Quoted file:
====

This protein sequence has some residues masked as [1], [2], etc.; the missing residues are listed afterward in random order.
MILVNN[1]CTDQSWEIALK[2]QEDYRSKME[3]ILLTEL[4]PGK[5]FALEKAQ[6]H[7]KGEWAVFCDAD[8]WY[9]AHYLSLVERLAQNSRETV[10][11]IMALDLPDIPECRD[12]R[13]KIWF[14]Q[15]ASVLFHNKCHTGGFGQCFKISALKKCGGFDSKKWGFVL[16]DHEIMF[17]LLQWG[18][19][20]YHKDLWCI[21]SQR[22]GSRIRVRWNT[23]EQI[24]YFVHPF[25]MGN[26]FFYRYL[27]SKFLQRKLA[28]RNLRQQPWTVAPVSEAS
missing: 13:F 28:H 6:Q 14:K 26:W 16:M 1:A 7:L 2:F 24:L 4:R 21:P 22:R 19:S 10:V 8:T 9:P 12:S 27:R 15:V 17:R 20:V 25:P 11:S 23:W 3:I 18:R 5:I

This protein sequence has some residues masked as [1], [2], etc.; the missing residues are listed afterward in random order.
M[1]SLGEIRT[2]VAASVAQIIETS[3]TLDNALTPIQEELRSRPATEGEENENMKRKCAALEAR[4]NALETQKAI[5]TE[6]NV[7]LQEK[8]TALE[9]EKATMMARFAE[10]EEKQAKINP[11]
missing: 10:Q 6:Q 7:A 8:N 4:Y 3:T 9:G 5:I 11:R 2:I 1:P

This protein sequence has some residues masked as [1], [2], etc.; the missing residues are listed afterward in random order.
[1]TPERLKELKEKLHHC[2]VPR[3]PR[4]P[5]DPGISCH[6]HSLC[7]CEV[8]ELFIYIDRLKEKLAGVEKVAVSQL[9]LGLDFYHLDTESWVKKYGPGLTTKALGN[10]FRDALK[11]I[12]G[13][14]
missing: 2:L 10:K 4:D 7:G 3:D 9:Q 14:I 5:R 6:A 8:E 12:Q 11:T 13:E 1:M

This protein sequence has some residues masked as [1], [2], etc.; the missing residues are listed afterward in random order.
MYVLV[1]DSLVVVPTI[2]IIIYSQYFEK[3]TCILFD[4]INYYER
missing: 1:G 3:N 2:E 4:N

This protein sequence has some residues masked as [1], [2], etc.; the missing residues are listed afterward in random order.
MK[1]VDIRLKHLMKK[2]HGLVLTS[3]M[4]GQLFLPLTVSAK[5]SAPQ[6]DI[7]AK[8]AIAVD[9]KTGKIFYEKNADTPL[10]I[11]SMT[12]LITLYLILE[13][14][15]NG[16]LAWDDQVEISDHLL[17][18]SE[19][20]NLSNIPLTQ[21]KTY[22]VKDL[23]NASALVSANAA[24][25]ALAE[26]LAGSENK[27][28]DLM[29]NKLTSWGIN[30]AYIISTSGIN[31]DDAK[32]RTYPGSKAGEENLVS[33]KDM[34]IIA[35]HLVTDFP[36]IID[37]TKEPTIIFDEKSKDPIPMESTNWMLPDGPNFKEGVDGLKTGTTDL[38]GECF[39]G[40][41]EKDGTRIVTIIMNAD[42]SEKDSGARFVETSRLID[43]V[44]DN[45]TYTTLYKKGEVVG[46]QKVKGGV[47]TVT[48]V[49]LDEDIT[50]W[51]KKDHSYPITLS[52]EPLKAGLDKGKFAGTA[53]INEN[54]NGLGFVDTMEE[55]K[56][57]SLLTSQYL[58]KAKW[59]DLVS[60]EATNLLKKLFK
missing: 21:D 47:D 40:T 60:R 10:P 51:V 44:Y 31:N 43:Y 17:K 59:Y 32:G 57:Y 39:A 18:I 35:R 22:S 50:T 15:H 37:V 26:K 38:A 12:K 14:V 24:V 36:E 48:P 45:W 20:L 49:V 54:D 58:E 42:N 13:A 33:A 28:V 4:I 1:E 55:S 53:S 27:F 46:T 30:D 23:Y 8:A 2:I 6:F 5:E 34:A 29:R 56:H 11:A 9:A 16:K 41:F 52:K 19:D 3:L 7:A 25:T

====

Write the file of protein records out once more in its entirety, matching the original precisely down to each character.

This protein sequence has some residues masked as [1], [2], etc.; the missing residues are listed afterward in random order.
MILVNN[1]CTDQSWEIALK[2]QEDYRSKME[3]ILLTEL[4]PGK[5]FALEKAQ[6]H[7]KGEWAVFCDAD[8]WY[9]AHYLSLVERLAQNSRETV[10][11]IMALDLPDIPECRD[12]R[13]KIWF[14]Q[15]ASVLFHNKCHTGGFGQCFKISALKKCGGFDSKKWGFVL[16]DHEIMF[17]LLQWG[18][19][20]YHKDLWCI[21]SQR[22]GSRIRVRWNT[23]EQI[24]YFVHPF[25]MGN[26]FFYRYL[27]SKFLQRKLA[28]RNLRQQPWTVAPVSEAS
missing: 13:F 28:H 6:Q 14:K 26:W 16:M 1:A 7:L 2:F 24:L 4:R 21:P 22:R 19:S 10:V 8:T 9:P 12:S 27:R 15:V 17:R 20:V 25:P 11:S 23:W 3:I 18:R 5:I

This protein sequence has some residues masked as [1], [2], etc.; the missing residues are listed afterward in random order.
M[1]SLGEIRT[2]VAASVAQIIETS[3]TLDNALTPIQEELRSRPATEGEENENMKRKCAALEAR[4]NALETQKAI[5]TE[6]NV[7]LQEK[8]TALE[9]EKATMMARFAE[10]EEKQAKINP[11]
missing: 10:Q 6:Q 7:A 8:N 4:Y 3:T 9:G 5:I 11:R 2:I 1:P

This protein sequence has some residues masked as [1], [2], etc.; the missing residues are listed afterward in random order.
[1]TPERLKELKEKLHHC[2]VPR[3]PR[4]P[5]DPGISCH[6]HSLC[7]CEV[8]ELFIYIDRLKEKLAGVEKVAVSQL[9]LGLDFYHLDTESWVKKYGPGLTTKALGN[10]FRDALK[11]I[12]G[13][14]
missing: 2:L 10:K 4:D 7:G 3:D 9:Q 14:I 5:R 6:A 8:E 12:Q 11:T 13:E 1:M

This protein sequence has some residues masked as [1], [2], etc.; the missing residues are listed afterward in random order.
MYVLV[1]DSLVVVPTI[2]IIIYSQYFEK[3]TCILFD[4]INYYER
missing: 1:G 3:N 2:E 4:N

This protein sequence has some residues masked as [1], [2], etc.; the missing residues are listed afterward in random order.
MK[1]VDIRLKHLMKK[2]HGLVLTS[3]M[4]GQLFLPLTVSAK[5]SAPQ[6]DI[7]AK[8]AIAVD[9]KTGKIFYEKNADTPL[10]I[11]SMT[12]LITLYLILE[13][14][15]NG[16]LAWDDQVEISDHLL[17][18]SE[19][20]NLSNIPLTQ[21]KTY[22]VKDL[23]NASALVSANAA[24][25]ALAE[26]LAGSENK[27][28]DLM[29]NKLTSWGIN[30]AYIISTSGIN[31]DDAK[32]RTYPGSKAGEENLVS[33]KDM[34]IIA[35]HLVTDFP[36]IID[37]TKEPTIIFDEKSKDPIPMESTNWMLPDGPNFKEGVDGLKTGTTDL[38]GECF[39]G[40][41]EKDGTRIVTIIMNAD[42]SEKDSGARFVETSRLID[43]V[44]DN[45]TYTTLYKKGEVVG[46]QKVKGGV[47]TVT[48]V[49]LDEDIT[50]W[51]KKDHSYPITLS[52]EPLKAGLDKGKFAGTA[53]INEN[54]NGLGFVDTMEE[55]K[56][57]SLLTSQYL[58]KAKW[59]DLVS[60]EATNLLKKLFK
missing: 21:D 47:D 40:T 60:R 10:P 51:V 44:Y 31:N 43:Y 17:K 59:Y 32:G 57:Y 39:A 18:I 35:R 22:S 50:T 15:H 37:V 26:K 38:A 12:K 14:V 24:V 36:E 48:P 45:W 20:L 49:V 54:D 58:E 42:N 13:A 33:A 28:V 4:I 1:E 55:S 53:S 27:F 46:T 30:D 23:Y 8:A 2:I 6:F 5:E 34:A 29:R 56:H 11:A 9:A 16:K 41:F 52:K 19:D 3:L 7:A 25:T